Since the silicon is conductive, there exists a capacitance between the silicon substrate and the TSV, which can be modeled as a coaxial cable. Table 3 gives RLC analytical formula of different transmission lines. According to Table 3, can be expressed in

Table 3: RLC analytical formula of different transmission lines [12] see Figure 3.
Figure 3

There is also a capacitance between a bump and the silicon substrate. And it can be modeled as two parallel plates. Thus, is proportional to the facing area and reciprocal proportional to the height, , as shown in

As TSV and bump are both in cylindrical shape, capacitance between adjoining bumps or adjoining TSVs can be modeled as two parallel wires. That means the capacitance is correlated with the height, pitch, and the radius of the research objects. Therefore, the capacitance between two TSVs in the substrate, , can be calculated in (8). Meanwhile, the capacitance between two bumps in the underfill layer, , can be derived in (9) and the capacitance between TSV and silicon substrate, , can be calculated in (10):

The silicon substrate is lossy, and the conductance can be derived in

2.2. Verification of the Proposed Electrical Model

To verify the proposed lumped model, we established a model in EM simulator HFSS. The parameters are the same in Table 1. And the entire simulating frequency is from 100 MHz to 20 GHz. Then a model in Figure 4 has been set up in ADS, and the RLCG is obtained according to formulas (1)–(11). The simulation result is shown in Figure 5. and indicate the transmission property of the TSV. It shows a good correlation between the EM simulation and the lumped model result. The maximum difference of the is about 0.02 dB in 20 GHz, while also gains the maximum difference, 0.6 dB, in 20 GHz. represents the near cross talk between two signal TSVs. The difference between two simulating methods decreases as the frequency goes up. The maximum difference is 18.2 dB in 0.1 GHz and keeps within 3 dB from 1.2 GHz to 20 GHz. Therefore, the near cross talk accuracy is better with higher frequency. reflects the far cross talk between two signal TSVs. The tendency is the same in the entire frequency, but the difference value decreases first and then increases as the frequency goes up. The maximum difference is 20.3 dB in 0.1 GHz and keeps within 8 dB from 0.6 GHz to 20 GHz.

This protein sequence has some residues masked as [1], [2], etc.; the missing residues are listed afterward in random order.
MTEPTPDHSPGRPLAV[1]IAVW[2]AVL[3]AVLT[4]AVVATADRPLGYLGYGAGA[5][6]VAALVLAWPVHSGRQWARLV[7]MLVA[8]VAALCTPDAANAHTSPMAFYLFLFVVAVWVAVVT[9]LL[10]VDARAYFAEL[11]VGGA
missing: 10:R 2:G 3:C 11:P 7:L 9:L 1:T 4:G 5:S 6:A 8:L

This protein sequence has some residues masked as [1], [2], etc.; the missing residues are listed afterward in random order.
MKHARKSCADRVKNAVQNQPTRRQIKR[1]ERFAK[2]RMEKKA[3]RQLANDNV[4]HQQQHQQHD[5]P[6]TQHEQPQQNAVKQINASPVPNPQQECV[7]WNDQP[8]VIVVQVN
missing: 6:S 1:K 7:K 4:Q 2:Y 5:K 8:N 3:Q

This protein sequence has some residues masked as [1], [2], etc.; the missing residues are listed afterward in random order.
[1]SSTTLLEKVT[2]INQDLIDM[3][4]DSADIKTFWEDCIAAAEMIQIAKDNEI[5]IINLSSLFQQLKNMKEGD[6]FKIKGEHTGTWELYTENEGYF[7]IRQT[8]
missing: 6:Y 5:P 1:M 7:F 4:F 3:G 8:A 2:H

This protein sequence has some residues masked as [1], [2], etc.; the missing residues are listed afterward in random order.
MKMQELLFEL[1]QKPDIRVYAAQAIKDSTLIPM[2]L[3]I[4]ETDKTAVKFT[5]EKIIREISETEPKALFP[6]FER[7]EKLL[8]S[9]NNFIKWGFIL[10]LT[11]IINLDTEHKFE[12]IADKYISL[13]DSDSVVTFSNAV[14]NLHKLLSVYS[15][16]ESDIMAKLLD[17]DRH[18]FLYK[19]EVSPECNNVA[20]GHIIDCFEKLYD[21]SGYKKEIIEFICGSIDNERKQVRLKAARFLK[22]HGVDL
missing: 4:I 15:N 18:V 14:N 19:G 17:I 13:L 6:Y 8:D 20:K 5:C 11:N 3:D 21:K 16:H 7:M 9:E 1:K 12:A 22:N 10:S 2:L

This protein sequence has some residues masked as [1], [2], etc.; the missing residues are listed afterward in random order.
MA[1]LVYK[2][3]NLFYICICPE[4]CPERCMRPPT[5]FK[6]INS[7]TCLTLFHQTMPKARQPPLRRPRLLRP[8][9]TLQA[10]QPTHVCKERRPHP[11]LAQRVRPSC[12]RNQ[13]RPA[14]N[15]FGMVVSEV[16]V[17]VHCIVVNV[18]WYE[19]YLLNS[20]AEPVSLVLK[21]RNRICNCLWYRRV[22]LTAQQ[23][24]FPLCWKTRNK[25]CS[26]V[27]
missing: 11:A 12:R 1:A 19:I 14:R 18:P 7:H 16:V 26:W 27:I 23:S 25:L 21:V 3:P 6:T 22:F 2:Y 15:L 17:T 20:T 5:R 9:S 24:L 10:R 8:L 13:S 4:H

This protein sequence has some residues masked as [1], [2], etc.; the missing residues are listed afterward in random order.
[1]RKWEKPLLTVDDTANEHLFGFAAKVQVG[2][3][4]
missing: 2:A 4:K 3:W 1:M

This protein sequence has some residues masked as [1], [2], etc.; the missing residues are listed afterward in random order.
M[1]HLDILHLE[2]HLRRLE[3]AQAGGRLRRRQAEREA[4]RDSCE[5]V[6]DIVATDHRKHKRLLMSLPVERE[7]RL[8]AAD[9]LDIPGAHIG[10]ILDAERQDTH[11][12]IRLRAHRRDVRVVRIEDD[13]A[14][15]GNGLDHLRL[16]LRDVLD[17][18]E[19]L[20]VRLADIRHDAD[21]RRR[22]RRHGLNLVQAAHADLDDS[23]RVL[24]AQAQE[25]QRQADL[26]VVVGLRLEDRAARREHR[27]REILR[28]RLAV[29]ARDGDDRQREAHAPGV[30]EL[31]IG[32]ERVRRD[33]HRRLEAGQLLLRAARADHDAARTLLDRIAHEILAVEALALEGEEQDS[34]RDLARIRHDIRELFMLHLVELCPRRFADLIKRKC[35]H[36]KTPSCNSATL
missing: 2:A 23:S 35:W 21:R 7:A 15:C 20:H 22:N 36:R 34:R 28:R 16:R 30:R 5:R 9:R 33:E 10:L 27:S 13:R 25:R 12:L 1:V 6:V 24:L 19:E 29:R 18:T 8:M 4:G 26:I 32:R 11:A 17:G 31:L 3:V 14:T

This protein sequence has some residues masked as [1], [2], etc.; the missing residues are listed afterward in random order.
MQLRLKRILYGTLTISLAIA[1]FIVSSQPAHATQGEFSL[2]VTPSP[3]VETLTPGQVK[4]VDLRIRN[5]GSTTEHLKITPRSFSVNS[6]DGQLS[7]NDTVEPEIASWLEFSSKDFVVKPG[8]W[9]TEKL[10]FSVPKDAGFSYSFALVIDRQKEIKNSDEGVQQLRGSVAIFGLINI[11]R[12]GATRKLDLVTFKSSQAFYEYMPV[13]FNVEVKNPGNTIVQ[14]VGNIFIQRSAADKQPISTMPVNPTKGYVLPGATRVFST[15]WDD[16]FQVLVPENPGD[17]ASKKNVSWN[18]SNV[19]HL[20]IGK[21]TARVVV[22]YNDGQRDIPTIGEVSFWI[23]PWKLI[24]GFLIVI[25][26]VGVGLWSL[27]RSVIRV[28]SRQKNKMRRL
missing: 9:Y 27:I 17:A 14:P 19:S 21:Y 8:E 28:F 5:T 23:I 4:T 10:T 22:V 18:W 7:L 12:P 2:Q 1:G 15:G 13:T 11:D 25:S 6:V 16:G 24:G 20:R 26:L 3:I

Figure 4: Electrical model of the proposed TSV structure. (, , , , and ).
Figure 5: Simulation results in HFSS and ADS.

In this way, the lumped model is verified and can be used to predict the TSV performance well.

3. Research on the Multilayer TSVs